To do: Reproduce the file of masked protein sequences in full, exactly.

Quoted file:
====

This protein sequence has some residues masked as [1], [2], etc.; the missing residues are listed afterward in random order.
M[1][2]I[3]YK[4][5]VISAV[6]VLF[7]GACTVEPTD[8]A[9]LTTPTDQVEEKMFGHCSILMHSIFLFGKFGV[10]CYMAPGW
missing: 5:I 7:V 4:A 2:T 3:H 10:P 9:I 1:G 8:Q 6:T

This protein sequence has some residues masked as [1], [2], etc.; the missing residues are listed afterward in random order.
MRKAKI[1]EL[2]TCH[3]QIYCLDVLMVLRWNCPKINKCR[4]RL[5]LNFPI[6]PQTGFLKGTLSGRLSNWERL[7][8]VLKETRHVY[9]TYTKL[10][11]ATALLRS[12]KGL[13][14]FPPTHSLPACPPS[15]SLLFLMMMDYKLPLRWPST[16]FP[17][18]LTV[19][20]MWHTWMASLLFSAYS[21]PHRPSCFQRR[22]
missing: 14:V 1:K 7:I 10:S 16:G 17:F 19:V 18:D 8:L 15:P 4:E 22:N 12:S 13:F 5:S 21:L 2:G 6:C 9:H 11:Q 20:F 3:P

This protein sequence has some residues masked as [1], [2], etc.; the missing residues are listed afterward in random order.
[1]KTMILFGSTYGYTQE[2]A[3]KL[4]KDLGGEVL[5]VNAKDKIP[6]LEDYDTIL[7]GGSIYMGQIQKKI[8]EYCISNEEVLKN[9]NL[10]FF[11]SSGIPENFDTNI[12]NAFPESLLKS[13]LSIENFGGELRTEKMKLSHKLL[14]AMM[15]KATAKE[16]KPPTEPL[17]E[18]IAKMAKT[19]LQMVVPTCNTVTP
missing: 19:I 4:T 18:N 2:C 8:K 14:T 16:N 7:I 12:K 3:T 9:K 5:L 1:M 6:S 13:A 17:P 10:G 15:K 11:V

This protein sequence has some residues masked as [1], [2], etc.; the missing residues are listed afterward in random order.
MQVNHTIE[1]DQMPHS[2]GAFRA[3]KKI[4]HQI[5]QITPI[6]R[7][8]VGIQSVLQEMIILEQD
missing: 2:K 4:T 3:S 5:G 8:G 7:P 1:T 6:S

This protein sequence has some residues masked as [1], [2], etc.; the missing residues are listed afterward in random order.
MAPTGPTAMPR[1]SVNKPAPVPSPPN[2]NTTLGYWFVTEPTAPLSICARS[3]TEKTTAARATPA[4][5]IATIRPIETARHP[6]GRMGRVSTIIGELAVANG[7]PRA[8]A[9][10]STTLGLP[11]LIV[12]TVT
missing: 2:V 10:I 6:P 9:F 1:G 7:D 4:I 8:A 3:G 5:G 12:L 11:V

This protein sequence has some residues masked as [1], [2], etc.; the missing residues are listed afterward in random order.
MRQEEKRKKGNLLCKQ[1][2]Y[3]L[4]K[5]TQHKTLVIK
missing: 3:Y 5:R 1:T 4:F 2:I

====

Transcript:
This protein sequence has some residues masked as [1], [2], etc.; the missing residues are listed afterward in random order.
M[1][2]I[3]YK[4][5]VISAV[6]VLF[7]GACTVEPTD[8]A[9]LTTPTDQVEEKMFGHCSILMHSIFLFGKFGV[10]CYMAPGW
missing: 5:I 7:V 4:A 2:T 3:H 10:P 9:I 1:G 8:Q 6:T

This protein sequence has some residues masked as [1], [2], etc.; the missing residues are listed afterward in random order.
MRKAKI[1]EL[2]TCH[3]QIYCLDVLMVLRWNCPKINKCR[4]RL[5]LNFPI[6]PQTGFLKGTLSGRLSNWERL[7][8]VLKETRHVY[9]TYTKL[10][11]ATALLRS[12]KGL[13][14]FPPTHSLPACPPS[15]SLLFLMMMDYKLPLRWPST[16]FP[17][18]LTV[19][20]MWHTWMASLLFSAYS[21]PHRPSCFQRR[22]
missing: 14:V 1:K 7:I 10:S 16:G 17:F 19:V 18:D 8:L 15:P 4:E 22:N 12:S 13:F 5:S 21:L 2:G 6:C 9:H 11:Q 20:F 3:P

This protein sequence has some residues masked as [1], [2], etc.; the missing residues are listed afterward in random order.
[1]KTMILFGSTYGYTQE[2]A[3]KL[4]KDLGGEVL[5]VNAKDKIP[6]LEDYDTIL[7]GGSIYMGQIQKKI[8]EYCISNEEVLKN[9]NL[10]FF[11]SSGIPENFDTNI[12]NAFPESLLKS[13]LSIENFGGELRTEKMKLSHKLL[14]AMM[15]KATAKE[16]KPPTEPL[17]E[18]IAKMAKT[19]LQMVVPTCNTVTP
missing: 19:I 4:T 18:N 2:C 8:K 14:T 16:N 7:I 12:K 3:T 9:K 5:L 1:M 6:S 13:A 17:P 10:G 15:K 11:V

This protein sequence has some residues masked as [1], [2], etc.; the missing residues are listed afterward in random order.
MQVNHTIE[1]DQMPHS[2]GAFRA[3]KKI[4]HQI[5]QITPI[6]R[7][8]VGIQSVLQEMIILEQD
missing: 2:K 4:T 3:S 5:G 8:G 7:P 1:T 6:S

This protein sequence has some residues masked as [1], [2], etc.; the missing residues are listed afterward in random order.
MAPTGPTAMPR[1]SVNKPAPVPSPPN[2]NTTLGYWFVTEPTAPLSICARS[3]TEKTTAARATPA[4][5]IATIRPIETARHP[6]GRMGRVSTIIGELAVANG[7]PRA[8]A[9][10]STTLGLP[11]LIV[12]TVT
missing: 2:V 10:I 6:P 9:F 1:G 7:D 4:I 8:A 3:G 5:G 12:L 11:V

This protein sequence has some residues masked as [1], [2], etc.; the missing residues are listed afterward in random order.
MRQEEKRKKGNLLCKQ[1][2]Y[3]L[4]K[5]TQHKTLVIK
missing: 3:Y 5:R 1:T 4:F 2:I